Responses are from Baba Makungu who is national organizer and member of the ATL Chapter:
What is your group, and how did it come together? Were you inspired by, or involved in, protests against recent police killings, such as Trayvon Martin, Mike Brown, Eric Garner, Freddie Gray, Sandra Bland, etc? What about earlier incidents, like Katrina, Oscar Grant, or the Jena 6?
We are the Malcolm X Grassroots Movement. We are the Mass Association of the New Afrikan People’s Organization, a Revolutionary New Afrikan Nationalist organization. MXGM was founded in 1990 by NAPO as an effort to create a formation that would allow the masses of our people who were not necessarily fully committed to the revolutionary process of national liberation to become involved in the struggle for human rights, self-determination and liberation. Our membership over the years has been involved with every major struggle for human rights from the Jena 6 to Oscar Grant to the Black Lives Matter Movement that has impacted our nation over the past 25 years. While these are important points of struggle for our people, for us the inspiration to fight comes from the centuries long struggle of our people for self-determination and national liberation.
The rioting in Ferguson and Baltimore was controversial throughout the nation. What role do you think rioting plays in the movement?
The people’s uprisings (not riots) in Ferguson and Baltimore were understandable responses of our people to ongoing terrorism and violence by police forces which we call “Operation Ghetto Storm”. While we understand why the people fight back in spontaneous rebellions, this is not what will liberate our people. We believe and we work for organizing the people for mass organized resistance to oppression (making ourselves ungovernable) and refusing to cooperate socially, economically, culturally or politically with the everyday functioning of the US colonial system. This organizing includes organizing our people into New Afrikan People’s Self Defense forces (people’s militias), people’s cooperatives for economic survival, youth groups to create multi-generational participation of the struggle and People’s Assemblies to organize the people around our day to day political needs. It is the people organized, rather than rioting, that will liberate us.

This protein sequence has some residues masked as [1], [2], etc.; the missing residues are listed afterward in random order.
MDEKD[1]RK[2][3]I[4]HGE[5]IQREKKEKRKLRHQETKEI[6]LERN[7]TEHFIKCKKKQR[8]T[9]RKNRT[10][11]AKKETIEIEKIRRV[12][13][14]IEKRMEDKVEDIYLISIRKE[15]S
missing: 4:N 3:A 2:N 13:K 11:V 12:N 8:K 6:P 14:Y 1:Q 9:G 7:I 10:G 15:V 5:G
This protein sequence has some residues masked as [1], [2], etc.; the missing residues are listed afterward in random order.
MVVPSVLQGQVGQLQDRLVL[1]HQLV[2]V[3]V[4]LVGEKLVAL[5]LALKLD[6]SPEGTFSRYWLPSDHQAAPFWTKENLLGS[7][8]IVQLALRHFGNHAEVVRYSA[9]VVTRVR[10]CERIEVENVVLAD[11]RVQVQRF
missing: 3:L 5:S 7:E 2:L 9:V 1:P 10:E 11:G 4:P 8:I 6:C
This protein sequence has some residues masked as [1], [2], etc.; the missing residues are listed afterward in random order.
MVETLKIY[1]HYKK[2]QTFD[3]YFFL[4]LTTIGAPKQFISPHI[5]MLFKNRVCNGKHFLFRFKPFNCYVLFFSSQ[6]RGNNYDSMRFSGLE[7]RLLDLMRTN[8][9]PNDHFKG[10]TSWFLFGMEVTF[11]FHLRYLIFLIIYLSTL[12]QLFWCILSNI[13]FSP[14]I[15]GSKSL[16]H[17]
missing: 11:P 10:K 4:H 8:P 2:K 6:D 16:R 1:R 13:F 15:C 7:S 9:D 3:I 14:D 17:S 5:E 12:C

Some groups have proposed reforms that they think will help lower the rate of police brutality, such as body cams, campaign zero, sensitivity training for cops, or civilian review boards. Do you advocate for any reforms? Do you think these reforms will be effective?
Police terrorism against our people (Operation Ghetto Storm) is one symptom of the colonial oppression and occupation our people face. For us the issue is not body cameras. If cameras worked, with all the video we have of police terror, it would be stopped already. Sensitivity training assumes that the issue is poor training or “bad apple cops”. We don’t believe this is the issue. The police are doing what they are trained to do when they kill us. They are trained to be a colonial occupation force to control us by terror. It doesn’t matter if the cop is a “good” one or a “bad” one. It doesn’t matter if the cop is White, Black, Asian or Latin@. They are part of the militarized occupation force and they are doing what they were trained to do, occupy the New Afrikan (so-called African American) colony. We understand that reforms like these or police review boards are not the path to liberation. On the other hand when our people fight for these things we point out their limitations and raise the demand for self-determination and national liberation while not alienating the people around the immediate demands they may raise at the moment. We believe that all “legal means and demands must be exhausted” so that the people will fully understand the our real solution lies in self-determination and national liberation.
The movement has sparked wide-ranging online discussions of strategies for black liberation. What do you think of strategies such as “buying black”? Forming black worker or consumer cooperatives? Strengthening the black family? Are there any other strategies you’re seeing discussed that you feel strongly about, for or against?
In fact we support all of these, though we see them as “tactics” rather than strategies or ends in themselves. Any tactical program which focuses on New Afrikan (so-called African American) self reliance and self-determination is useful for helping to develop our people’s national identity. We believe it is important to strengthen our people’s social and familial relationships. At the same time we fight to dismantle ideas of domination and oppression among the people which exists in some of these relationships. As a Revolutionary Nationalist movement we are anti-sexist, anti-heterosexist, anti-capitalist and pro-socialist. We strive to create a revolutionary culture based on the affirmation of liberation and equal participation for all the people of our community regardless of gender, sexuality or class status.
What has been your orientation to the Say Her Name protests? What ways do you see questions of gender arising in the movement? Do you see a revitalization of feminism occurring? If so, what are its features? If not, why?